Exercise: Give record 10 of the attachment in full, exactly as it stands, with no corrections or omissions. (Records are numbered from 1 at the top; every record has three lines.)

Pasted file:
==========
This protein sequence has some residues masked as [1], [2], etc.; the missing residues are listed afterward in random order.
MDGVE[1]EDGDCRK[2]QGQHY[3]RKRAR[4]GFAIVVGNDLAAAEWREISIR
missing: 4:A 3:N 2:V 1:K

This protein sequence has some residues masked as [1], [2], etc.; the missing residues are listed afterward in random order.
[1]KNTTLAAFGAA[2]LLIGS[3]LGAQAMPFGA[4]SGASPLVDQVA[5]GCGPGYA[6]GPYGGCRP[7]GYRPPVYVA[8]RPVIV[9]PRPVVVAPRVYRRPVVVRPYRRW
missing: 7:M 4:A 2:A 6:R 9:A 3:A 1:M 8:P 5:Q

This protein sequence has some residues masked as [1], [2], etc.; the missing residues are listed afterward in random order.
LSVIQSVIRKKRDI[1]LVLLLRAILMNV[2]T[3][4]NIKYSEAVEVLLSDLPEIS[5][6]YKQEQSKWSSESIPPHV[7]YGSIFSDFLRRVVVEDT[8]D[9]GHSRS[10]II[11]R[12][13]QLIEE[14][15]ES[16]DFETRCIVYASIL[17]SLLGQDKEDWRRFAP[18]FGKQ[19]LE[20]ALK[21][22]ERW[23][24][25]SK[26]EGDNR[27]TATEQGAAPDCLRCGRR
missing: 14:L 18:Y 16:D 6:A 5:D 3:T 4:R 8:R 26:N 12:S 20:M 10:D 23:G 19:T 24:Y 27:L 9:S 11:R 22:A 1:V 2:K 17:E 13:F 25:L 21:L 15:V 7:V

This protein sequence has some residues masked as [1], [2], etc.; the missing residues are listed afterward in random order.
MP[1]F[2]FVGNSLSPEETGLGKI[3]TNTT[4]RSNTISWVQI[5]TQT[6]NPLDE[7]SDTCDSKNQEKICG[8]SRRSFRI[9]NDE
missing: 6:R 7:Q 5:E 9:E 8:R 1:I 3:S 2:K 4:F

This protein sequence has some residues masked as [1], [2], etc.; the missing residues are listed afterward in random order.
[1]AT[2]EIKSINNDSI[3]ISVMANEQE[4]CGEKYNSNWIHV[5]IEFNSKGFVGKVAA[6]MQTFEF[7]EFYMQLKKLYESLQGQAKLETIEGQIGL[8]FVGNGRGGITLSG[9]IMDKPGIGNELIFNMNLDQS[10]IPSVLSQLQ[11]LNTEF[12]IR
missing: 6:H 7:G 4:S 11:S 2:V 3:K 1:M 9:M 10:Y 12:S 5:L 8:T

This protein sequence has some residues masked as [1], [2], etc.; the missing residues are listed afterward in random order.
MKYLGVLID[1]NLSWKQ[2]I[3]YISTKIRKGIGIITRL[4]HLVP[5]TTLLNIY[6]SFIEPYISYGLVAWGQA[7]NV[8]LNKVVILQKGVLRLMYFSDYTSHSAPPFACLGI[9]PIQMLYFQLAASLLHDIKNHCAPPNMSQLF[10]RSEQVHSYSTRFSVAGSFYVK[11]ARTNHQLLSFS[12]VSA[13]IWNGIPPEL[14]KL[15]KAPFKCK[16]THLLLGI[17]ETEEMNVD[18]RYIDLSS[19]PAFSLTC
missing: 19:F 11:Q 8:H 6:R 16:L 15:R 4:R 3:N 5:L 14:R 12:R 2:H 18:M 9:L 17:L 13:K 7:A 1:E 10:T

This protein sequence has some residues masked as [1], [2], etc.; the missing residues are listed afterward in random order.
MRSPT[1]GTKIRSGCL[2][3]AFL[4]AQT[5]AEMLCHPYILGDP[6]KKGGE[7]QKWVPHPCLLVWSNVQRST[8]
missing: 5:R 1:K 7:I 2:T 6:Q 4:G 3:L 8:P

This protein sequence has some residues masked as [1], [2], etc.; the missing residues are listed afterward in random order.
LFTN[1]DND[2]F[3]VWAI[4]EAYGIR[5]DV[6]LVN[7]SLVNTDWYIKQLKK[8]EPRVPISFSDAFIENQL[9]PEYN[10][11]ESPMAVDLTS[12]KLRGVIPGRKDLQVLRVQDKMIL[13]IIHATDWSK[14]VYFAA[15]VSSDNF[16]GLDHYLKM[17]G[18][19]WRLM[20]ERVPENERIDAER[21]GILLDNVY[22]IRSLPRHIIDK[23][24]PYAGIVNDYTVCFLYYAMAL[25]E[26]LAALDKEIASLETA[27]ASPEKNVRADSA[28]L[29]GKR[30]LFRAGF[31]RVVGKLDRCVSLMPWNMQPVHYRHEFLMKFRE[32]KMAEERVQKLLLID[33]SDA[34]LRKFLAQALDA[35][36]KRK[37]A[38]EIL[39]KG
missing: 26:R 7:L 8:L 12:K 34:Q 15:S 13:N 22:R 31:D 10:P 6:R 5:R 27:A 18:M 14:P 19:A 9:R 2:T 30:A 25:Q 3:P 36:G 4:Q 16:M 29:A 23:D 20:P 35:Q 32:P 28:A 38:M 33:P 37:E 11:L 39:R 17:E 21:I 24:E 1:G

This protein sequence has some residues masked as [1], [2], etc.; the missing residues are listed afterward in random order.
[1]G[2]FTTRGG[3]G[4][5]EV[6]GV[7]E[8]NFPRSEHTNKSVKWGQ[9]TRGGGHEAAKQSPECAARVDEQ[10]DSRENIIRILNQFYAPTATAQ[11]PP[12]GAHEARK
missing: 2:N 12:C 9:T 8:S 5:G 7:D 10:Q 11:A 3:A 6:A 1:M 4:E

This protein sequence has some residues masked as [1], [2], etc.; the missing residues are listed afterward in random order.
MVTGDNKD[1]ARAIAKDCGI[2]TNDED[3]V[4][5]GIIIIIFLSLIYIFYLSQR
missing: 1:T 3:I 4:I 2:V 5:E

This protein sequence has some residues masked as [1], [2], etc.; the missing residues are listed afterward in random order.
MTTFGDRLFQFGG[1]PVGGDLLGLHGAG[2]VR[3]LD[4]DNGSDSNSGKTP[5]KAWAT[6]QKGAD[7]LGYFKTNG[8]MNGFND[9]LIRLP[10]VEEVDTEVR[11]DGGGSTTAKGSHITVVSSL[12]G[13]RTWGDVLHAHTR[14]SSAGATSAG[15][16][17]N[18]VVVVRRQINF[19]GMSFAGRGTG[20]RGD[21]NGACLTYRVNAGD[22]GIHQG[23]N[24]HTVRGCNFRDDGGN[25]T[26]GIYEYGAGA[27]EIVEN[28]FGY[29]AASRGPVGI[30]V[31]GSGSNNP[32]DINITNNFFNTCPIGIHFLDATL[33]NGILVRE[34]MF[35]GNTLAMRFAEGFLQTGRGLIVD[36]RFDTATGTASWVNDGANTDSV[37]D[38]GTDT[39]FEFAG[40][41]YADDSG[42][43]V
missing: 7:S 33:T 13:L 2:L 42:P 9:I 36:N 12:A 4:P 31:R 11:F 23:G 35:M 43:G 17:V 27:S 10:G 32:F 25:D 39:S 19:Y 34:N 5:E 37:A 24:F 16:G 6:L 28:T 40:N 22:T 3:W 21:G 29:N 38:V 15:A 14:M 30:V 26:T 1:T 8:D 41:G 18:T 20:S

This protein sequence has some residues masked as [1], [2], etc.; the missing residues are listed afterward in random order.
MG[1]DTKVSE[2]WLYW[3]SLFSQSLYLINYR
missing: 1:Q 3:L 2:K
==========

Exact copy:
This protein sequence has some residues masked as [1], [2], etc.; the missing residues are listed afterward in random order.
MVTGDNKD[1]ARAIAKDCGI[2]TNDED[3]V[4][5]GIIIIIFLSLIYIFYLSQR
missing: 1:T 3:I 4:I 2:V 5:E